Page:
Dezmond Spivey couldn’t believe the news.
Oh, sure; for weeks, he and his Grambling teammates heard rumors about their coach, Rod Broadway. Still, Spivey - the son of former Tigers safety Garland Spivey, and, therefore, a black-and-gold man from birth, and now a wide receiver for the team he once dreamed of joining - never truly believed Broadway would leave.
Then, in early February, it happened: After four years and one Southwestern Athletic Conference championship, Broadway confirmed he was leaving for North Carolina A&T.
For Spivey, only then did the truth hit. And the truth hurt. Broadway was a good coach, but a North Carolina native at heart. Translation: He was not a Grambling man.
“We could deal with it,” Spivey said. “But at the same time, I was like, ￔThat’s still my coach.’ I was surprised.”
What made Spivey feel better was another rumor: Doug Williams - the Zachary native and local legend, the first black quarterback to start (and win) a Super Bowl and, once, Eddie Robinson’s very successful successor at Grambling - might return.
It turned out to be much more than a rumor.
“When we found out coach Williams was coming back, we were all like, ￔYes. We want somebody who’s for Grambling,’” Spivey said. “I mean, he is a Grambling man. So it’s been a blessing.”
It’s been eight years since Williams resigned as the Tigers coach in 2003 for a front-office job with Tampa Bay, the franchise which made him a first-round draft choice in 1978.
Though he famously flirted with Southern in late 2009, Williams remained with the Buccaneers until May 2010 before taking a job with the UFL’s Virginia Destroyers that June.
Williams said he was all but assured of taking a job with the Washington Redskins, the team he led to victory in Super Bowl XXII victory against Denver in 1988.
Then Broadway left Grambling, and Williams’ cell phone all but caught fire.
“The Willie Browns, the James Harrises - they were calling, telling me that the only name they could send back (to Grambling) was mine,” Williams said.
“They knew I had an opportunity with the Redskins. They knew all that. But there’s such a love for Grambling. They have that love. They know I have that love. They figured they could persuade me. And I acted a fool and let them persuade me.”
So here he is, at 56, back home at Grambling, where he took over for Robinson in 1998 and, after installing a wide-open, pass-first offense, won three straight SWAC championships from 2000-02.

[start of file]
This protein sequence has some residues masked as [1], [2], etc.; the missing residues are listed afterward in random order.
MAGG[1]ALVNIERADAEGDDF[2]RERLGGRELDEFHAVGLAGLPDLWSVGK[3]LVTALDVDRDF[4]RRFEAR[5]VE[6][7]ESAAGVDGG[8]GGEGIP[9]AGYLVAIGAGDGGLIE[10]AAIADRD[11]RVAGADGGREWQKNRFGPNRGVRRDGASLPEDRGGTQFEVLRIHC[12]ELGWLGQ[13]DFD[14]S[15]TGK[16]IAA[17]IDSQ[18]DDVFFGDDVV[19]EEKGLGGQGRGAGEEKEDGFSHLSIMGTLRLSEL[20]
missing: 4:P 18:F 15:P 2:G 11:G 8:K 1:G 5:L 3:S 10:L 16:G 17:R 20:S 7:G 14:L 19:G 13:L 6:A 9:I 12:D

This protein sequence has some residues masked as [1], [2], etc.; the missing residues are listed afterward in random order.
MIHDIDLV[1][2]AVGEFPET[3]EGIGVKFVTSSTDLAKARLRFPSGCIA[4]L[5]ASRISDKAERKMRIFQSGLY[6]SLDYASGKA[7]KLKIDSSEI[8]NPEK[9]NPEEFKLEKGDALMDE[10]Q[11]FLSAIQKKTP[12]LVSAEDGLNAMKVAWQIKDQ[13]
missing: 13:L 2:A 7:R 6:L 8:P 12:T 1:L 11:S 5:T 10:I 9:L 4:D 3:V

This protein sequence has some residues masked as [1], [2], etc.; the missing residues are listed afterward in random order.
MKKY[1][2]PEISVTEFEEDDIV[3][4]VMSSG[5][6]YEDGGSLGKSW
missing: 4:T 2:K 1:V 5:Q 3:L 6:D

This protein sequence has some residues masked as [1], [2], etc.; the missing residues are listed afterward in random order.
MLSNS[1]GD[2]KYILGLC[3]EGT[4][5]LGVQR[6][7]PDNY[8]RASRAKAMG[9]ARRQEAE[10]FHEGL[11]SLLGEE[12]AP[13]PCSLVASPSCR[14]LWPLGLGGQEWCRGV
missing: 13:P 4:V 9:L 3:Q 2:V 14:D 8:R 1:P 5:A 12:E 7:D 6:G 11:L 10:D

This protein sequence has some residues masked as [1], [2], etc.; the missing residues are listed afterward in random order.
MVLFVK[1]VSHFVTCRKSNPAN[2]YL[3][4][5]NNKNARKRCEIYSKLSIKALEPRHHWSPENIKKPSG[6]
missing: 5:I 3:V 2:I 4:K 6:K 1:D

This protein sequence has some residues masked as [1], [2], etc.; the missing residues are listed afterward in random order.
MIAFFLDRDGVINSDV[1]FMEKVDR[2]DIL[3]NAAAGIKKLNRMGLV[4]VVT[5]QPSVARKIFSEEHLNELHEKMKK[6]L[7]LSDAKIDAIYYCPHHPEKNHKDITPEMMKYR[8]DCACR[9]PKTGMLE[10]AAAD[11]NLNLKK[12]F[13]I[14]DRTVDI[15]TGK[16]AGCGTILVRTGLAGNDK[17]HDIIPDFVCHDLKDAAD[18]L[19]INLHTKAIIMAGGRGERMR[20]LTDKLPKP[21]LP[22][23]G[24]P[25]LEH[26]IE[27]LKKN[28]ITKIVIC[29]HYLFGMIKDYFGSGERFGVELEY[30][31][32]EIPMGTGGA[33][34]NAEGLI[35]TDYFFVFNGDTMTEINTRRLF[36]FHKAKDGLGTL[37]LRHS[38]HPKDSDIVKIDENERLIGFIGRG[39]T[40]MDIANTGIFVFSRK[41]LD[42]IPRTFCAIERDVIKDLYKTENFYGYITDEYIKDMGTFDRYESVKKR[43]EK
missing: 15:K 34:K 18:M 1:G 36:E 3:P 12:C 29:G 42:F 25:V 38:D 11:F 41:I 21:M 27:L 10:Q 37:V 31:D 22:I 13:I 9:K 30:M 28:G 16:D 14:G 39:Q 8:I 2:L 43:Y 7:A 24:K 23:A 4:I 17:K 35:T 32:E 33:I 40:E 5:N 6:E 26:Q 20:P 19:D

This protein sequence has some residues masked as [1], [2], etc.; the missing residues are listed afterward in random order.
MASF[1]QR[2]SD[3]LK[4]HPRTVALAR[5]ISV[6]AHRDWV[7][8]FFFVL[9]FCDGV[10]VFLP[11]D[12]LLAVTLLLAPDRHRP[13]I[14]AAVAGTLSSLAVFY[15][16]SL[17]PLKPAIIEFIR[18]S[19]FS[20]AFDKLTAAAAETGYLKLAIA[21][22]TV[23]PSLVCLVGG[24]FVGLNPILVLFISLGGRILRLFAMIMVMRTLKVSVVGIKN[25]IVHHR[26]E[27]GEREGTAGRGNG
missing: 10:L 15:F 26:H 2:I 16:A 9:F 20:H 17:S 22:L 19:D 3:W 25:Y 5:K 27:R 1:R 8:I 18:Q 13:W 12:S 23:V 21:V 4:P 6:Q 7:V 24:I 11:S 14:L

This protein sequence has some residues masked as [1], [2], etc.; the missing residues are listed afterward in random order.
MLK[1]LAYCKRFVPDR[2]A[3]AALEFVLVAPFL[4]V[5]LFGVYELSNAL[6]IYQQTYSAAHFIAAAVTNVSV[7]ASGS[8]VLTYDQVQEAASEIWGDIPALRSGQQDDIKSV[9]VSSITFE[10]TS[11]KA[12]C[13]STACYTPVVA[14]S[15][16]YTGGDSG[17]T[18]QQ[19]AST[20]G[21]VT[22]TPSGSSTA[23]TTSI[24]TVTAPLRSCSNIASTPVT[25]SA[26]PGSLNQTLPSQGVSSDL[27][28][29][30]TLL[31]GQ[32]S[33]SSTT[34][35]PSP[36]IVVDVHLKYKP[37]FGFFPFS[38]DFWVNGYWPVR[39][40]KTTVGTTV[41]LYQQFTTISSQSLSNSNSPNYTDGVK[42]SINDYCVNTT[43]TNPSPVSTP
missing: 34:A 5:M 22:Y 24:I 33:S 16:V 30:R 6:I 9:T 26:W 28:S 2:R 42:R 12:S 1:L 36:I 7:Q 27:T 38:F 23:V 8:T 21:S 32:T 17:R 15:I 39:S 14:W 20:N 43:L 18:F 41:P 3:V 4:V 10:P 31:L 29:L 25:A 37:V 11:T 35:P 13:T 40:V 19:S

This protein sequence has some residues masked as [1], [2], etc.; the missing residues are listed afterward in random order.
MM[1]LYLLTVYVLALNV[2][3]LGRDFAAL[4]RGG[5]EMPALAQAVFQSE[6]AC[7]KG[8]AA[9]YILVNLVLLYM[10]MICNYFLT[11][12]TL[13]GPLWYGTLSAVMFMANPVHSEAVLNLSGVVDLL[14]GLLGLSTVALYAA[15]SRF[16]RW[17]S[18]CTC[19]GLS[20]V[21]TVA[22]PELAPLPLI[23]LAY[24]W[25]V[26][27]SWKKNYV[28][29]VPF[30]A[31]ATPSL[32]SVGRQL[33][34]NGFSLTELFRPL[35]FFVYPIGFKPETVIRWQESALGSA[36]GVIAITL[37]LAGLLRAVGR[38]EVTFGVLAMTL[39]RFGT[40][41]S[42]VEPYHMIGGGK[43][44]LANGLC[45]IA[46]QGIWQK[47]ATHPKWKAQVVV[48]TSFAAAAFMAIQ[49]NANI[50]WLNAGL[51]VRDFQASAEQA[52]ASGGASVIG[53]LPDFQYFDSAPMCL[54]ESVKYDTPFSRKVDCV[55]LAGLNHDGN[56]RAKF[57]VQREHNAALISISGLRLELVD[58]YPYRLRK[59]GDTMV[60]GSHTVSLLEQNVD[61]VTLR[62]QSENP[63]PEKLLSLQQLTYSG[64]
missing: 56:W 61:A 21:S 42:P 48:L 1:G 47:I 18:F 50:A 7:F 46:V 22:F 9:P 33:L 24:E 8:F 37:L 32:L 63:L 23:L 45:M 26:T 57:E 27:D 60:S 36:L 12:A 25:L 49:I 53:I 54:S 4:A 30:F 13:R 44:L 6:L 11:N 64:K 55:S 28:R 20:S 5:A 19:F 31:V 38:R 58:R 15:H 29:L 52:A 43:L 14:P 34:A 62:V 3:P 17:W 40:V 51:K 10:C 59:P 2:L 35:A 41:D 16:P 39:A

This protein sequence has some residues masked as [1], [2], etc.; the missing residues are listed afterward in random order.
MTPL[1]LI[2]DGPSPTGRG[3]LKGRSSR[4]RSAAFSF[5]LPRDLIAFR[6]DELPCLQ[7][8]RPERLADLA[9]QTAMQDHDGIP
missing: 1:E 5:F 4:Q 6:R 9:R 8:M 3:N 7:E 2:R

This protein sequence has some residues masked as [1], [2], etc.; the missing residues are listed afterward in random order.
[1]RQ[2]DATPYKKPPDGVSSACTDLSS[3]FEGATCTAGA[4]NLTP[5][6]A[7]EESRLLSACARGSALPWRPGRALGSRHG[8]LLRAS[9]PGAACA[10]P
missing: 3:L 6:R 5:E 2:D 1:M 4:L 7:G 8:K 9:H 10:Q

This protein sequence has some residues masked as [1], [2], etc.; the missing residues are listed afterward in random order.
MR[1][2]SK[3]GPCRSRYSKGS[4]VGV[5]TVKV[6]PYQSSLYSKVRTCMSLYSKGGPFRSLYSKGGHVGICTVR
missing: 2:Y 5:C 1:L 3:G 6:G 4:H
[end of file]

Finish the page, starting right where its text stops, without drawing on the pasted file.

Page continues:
Of course, they’ll be a little shakier if Williams doesn’t win, because, as he knows, that’s what Gramblinites expect.
In American sports history, coaches and managers usually fail when they return to a job they held before.
Billy Martin flamed out with the Yankees in the 1980s.
Cito Gaston, winner of two World Series with the Blue Jays from 1989-97, never sniffed the playoffs in his second term, finishing fourth in the AL East three straight times from 2008-10.
John Robinson, wildly successful as USC’s football coach from 1976-82, returned to the Trojans for another five-year stint in the ‘90s. He was fired in ‘97 after back-to-back .500 seasons.
And Williams’ own coach, Joe Gibbs - winner of three Super Bowls with the Redskins - returned to Washington in 2004. He lasted four years and posting a 30-30 overall record.
What does Williams make of all this?
“I’m not worried about the history. I’ve just got to take care of me,” he said.
“I’m not looking at it from the good or the bad that could happen the second time around. I’m looking at it the same way I did the first time. You go in there, coach Grambling and hope that we win some championships.”
He has basically kept Broadway’s stout defense intact, complete with coordinator Cliff Yoshida and linebackers coach André Robinson. He will revamp the offense to fit his style, ditching Broadway’s pro sets for the spread.
Last year’s starting quarterback, Anthony Carrothers, won nine games as a true freshman, and he looked like a star in the making.
But Carrothers withdrew from Grambling this summer, leaving the team with only two freshman quarterbacks, Frank Rivers and Williams’ own son, D.J., who used to sign autographs and serve as a ball boy during Doug’s first coaching stint at Grambling.
“Sometimes, you ain’t got but two eggs to put in the cornbread. That’s all I’ve got,” Williams said. “We’ll put them in there and see what happens.”
Obviously, the country charm never left Williams, even after he left Grambling.
Now, he’s home again, back in the place that first made him famous.
And for now, Grambling couldn’t be happier about it.
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